I disagree.... a person lacking confidence would probably be pissed no matter what and was just looking for validation. My friends and I in the same field openly discuss our wages/benefits only to know what's available out there. Am I getting screwed? Why is my pay lower? Is the grass *really* greener? No one openly gets upset with it.
Depends on where you're from. In parts Canada we have privacy laws that state that if a company is going to receive private information from you they have to explicitly disclose how/where it will be used. Failure to notify the customer when you are about to use the data for an unintended purpose can weigh a hefty fine on the company.
Where the ambiguity comes in is where we draw the line as "private information". Is your conversation or web history considered private? You'd have to convince the courts should you take it that far.
Source: Ex-programmer for telecom provider within Canada from the billing and revenue software department. We had privacy laws rammed down our throat due to our access to production databases.
realized writes: We have all heard of soft caps put on by cell phone carriers. AT&T, Verizon and others alike have all said that they will (and have already started to), “throttle” users in the top 5% of data usage. With LTE starting to be deployed to multiple markets now this seems to be more of a problem. AT&T and Verizon are selling LTE phones and once users realize they can watch movies, download games, etc without lag on the new technology, are overnight getting capped. At LTE Speeds of 30-50MB/sec it’s very easy to hit the “soft cap” in place. The cap, according to some XDA members, seems to be anywhere from 4gb to 8gb/month. What is the point of offering LTE if you aren’t able to handle the small percentage of users that have LTE devices in those areas? Is this a bandwidth problem or a licensing problem with the wireless spectrum? Is 4, 6, or even 10 gb/month really abuse?
Haven't we already learned this from such "discussion mediums" as the Slashdot comment section? Its easier to lie when you don't have to cover your body language, quivers in voice or other "give aways".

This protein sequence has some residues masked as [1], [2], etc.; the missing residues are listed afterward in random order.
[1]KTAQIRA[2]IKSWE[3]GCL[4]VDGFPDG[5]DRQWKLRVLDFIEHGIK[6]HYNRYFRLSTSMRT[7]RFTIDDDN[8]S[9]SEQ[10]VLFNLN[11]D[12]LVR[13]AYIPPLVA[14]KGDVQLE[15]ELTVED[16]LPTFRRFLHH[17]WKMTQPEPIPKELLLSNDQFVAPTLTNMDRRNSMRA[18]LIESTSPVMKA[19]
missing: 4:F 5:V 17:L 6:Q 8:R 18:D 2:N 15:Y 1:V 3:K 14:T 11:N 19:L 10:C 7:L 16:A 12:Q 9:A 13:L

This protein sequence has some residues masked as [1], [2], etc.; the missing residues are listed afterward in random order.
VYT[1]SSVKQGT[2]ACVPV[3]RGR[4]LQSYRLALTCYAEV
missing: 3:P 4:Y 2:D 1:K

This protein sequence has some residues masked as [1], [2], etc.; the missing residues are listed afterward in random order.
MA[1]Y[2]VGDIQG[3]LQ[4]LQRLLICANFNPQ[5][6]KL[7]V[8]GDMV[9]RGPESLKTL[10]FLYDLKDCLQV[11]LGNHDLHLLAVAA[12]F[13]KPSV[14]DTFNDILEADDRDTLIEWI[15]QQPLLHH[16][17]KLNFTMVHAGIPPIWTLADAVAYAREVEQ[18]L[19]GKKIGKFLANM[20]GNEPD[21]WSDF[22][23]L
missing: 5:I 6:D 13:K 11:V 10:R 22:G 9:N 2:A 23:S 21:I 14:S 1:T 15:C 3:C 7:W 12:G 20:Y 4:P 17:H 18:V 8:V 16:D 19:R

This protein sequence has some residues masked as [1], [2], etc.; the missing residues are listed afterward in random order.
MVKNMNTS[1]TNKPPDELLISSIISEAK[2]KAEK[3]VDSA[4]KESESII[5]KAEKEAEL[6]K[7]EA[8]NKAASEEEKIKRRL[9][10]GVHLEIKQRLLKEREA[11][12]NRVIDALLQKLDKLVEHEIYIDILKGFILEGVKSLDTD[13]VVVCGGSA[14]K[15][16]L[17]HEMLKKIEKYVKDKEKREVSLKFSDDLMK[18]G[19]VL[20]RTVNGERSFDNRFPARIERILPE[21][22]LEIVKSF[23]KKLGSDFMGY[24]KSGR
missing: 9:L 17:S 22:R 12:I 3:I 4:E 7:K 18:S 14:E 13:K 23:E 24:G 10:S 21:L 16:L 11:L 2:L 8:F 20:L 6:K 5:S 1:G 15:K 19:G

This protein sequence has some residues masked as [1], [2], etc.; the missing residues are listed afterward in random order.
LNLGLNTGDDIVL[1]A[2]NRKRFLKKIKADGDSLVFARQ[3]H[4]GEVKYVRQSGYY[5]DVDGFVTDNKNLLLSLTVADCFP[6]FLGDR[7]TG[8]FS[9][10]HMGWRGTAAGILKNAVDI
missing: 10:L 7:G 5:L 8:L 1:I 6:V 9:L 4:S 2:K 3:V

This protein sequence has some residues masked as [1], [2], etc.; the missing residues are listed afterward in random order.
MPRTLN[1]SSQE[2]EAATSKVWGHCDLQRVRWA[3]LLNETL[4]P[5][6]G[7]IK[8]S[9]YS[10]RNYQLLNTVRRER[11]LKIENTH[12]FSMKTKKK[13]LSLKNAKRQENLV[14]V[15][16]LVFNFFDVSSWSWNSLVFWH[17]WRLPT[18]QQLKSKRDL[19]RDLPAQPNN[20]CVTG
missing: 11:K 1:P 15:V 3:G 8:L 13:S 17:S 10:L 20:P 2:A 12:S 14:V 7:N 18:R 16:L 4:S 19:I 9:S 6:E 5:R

Am I the only one who thinks that since they failed to do their mandated job they shouldn't have that job any longer? If I was given an explicit task (and not an overly abstract or vague one at that) and told to complete it by a certain date, I'd be expected to produce something at the very end. If what I provided was a list of places I could point my finger then I'd be out on my ass!
But why was it "Angry Birds" instead of "Alternative minigame X"? That's the point of writing articles/researching topics like this. What made Angry Birds the winner and not something else? In many cases its simply Marketing or Timing that win the pot but it doesn't mean it can't be fun to investigate deeper reasons.
You're right... but it doesn't mean he's wrong. I was a "hardcore gamer" in highschool and university (until I took uni seriously). I graduated and have almost everything you list to care for but it doesn't mean I still call myself "hardcore" because I *know* that's a lie. The torch has been passed. These 14 y/o squeeky things I find online are the new hardcores and as much as it pains me to say it... they're better.
So yeah I'm a casual. Most of my friends are too. We want instant gratification, not 50hrs of learning curve before "enjoyment" starts because 50hrs of play can be upwards of 6 months to a year and by then another game we're interested in has been released.
The article states that since low end "smartphones" are being installed with Android it is costing carriers more in warranty and repair costs. It has nothing to do with the Android platform and is more of a side effect where the cheap manufacturers elected to go with Android over another OS.